WACHS: Traditions, old and new, big part of Christmas


Mr. Webster, in his book of words, defines “tradition” as “an inherited, established or customary pattern of thought, action or behavior” and as “the handing down of information, beliefs, and customs by word of mouth or by example from one generation to another without written instruction.”

He actually goes on to say a few more things but that about seems to cover the big picture.

And nowhere, it seems, is tradition more alive and active than at Christmas. We all have traditions and they cover the gamut from the sublime to the silly and everywhere in between. Some are years, even decades and generations, in the making while others may be as fresh as the snow we can’t see to get any of lately.

They revolve around family and friends and faith. Some are short and simple while others take a bit longer to come to pass. But regardless of the who, what, when, where how and why, they all add to the fabric of our lives and make them richer.

I remember that as a little guy we got our Christmas tree from the woods. Dad would go out on the appointed day and in time come back with a cedar tree he’d found on land he knew he could explore. They always smelled so good when Mama would bring them into the house and set them in the living room in front of the corner windows. We had those big multi-colored bulbs that in time would see the paint come off, turning them into two-toned versions.

Today the tradition at our place is small white bulbs, mostly at the request years ago of the two forty-somethings who used to be teenagers who lived at my house. And while it’s always a work of art when their mama finishes the task, I wouldn’t mind seeing those big gaudy bulbs one more time . . . especially if we could add the shiny metal strings of garland and the loose icicles I used to throw at the tree.

Mama would also tape all the Christmas cards she and Daddy got onto the doors in our dining room. It was always interesting to see how many of the same cards came in the mail from different folks. It was also always interesting to try to figure out who a few were from because there was either no name or nobody knew who Clem and Sally Jo were or how they knew us. Today most of the cards that come in – and there aren’t as many as before – look strangely like photo albums and many times there’s no reference to Christmas. Not saying that’s a bad thing because it’s nice to see how the kids have grown but sometimes it does make me wonder just what that has to do with the birth of Jesus.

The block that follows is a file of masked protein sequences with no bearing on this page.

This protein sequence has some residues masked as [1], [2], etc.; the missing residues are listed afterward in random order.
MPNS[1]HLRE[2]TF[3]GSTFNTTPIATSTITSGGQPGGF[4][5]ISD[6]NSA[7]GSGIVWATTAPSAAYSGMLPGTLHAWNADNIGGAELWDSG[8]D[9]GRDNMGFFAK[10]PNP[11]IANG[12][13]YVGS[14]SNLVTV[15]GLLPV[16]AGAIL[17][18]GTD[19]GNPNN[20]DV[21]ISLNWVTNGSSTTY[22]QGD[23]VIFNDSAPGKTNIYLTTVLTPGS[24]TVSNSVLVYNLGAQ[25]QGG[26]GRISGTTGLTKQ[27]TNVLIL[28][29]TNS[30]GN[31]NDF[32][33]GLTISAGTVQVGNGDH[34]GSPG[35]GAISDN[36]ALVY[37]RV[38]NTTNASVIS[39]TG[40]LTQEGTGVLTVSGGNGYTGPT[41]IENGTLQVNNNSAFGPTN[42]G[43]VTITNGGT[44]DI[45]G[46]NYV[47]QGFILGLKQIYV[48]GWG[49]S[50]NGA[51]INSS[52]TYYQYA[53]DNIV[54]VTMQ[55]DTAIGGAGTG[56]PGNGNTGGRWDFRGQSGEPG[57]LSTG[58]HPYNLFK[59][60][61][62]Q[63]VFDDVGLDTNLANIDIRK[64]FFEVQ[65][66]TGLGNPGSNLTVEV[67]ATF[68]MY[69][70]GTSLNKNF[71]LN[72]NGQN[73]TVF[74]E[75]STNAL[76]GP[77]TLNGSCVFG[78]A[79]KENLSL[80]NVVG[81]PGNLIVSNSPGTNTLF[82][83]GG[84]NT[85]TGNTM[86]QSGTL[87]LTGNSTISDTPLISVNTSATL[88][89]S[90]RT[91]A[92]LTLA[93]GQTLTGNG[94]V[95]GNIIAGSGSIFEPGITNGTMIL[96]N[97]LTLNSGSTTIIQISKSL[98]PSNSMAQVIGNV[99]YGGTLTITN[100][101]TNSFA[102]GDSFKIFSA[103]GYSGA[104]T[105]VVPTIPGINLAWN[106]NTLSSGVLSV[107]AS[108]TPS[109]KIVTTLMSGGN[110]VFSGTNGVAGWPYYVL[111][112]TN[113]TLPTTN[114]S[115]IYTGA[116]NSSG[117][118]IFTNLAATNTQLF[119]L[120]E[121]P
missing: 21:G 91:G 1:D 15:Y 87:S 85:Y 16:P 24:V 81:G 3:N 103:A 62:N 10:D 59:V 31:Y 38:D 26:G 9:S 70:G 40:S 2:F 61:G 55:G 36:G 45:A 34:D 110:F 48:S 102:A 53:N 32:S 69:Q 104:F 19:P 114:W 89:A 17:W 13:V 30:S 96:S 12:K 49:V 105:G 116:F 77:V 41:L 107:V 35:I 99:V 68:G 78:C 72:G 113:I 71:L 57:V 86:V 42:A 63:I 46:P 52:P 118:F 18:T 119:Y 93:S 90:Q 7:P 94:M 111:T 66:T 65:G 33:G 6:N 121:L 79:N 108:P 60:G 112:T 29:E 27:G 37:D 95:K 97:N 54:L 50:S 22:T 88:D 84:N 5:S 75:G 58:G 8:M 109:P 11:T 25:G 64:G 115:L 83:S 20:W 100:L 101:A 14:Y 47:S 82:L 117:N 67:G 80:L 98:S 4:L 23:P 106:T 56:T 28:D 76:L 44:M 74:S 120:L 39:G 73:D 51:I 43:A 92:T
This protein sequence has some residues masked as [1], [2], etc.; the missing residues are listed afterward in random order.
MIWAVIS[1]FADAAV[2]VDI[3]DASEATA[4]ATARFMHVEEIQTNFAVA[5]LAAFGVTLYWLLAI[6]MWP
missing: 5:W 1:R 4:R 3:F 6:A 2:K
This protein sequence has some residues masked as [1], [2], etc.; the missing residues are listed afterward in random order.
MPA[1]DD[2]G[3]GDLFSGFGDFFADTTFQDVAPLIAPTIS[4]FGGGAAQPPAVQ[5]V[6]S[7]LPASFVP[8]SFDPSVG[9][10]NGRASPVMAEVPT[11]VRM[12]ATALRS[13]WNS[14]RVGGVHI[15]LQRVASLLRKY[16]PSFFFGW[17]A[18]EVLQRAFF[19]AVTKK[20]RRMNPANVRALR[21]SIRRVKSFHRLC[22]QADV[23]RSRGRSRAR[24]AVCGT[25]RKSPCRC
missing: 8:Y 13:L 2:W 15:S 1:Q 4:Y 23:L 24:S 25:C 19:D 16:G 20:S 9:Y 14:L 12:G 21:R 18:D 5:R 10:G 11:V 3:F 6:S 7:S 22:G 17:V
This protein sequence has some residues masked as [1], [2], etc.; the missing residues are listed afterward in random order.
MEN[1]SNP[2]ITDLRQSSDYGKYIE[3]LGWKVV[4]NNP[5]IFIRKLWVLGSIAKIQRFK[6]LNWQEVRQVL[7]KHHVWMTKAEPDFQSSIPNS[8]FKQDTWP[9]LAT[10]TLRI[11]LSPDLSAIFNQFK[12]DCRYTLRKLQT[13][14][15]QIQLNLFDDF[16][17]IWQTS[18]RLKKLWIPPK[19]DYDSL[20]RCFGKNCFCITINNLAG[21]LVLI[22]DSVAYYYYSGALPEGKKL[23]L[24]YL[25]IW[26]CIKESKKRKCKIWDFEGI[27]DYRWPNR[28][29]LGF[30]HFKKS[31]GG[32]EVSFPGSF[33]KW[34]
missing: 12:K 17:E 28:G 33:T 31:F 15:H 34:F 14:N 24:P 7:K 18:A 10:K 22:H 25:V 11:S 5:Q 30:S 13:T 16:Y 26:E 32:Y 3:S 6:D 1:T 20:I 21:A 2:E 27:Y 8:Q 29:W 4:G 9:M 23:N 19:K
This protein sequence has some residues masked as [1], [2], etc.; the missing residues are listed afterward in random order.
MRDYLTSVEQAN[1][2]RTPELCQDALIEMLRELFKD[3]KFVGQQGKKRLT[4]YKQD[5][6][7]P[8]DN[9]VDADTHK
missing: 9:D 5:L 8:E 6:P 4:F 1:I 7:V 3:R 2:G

Another tradition at my childhood home was that someone – Santa or Mama or Daddy or somebody – would leave some shoeboxes full of nuts and fruit and candy and such under the tree. Talk about smelling good; sometimes I’d wait about 10 minutes before tearing into the Milky Way or Three Musketeers there. After a few days the supply of the good stuff like that would be getting thin and inevitably my two older brothers would fulfill another family tradition and raid my box and take my candy and leave a Brazil nut or two or some shriveled raisins in its place.

We also had a tradition that allowed us to open one present on Christmas Eve. Why I don’t know. Just like Mr. Webster said, there weren’t any written instructions. Today my group still sort of practices that tradition.

As time has moved on, others have been added. For several years the folks in the congregation where I am have had a candlelight Christmas Eve Communion service. As we gather in the chill of the night outside the church doors and sing and hear “Silent Night” I get just a glimpse of what I think the night outside Bethlehem was like that night long ago.

For years, each Christmas I would read and reread “Yes, Virginia, there is a Santa Claus” when the Chatham News/Record ran it on the editorial page. And for the longest time local radio station WNCA had Mrs. Mattie Walden read the Christmas Story – the real one – from the Book where it first appeared. Miss Mattie now spends her Christmases in the Place where it originated in the company of son Bill but I wonder if Barry Hayes saved a taped copy of her reading. Maybe so and I just haven’t caught it since she went on to her permanent home.

There are others, of course, and no doubt you have yours. They are important; savor them. Treasure them. Enjoy them.

And, by all means, be sure to pass them on . . .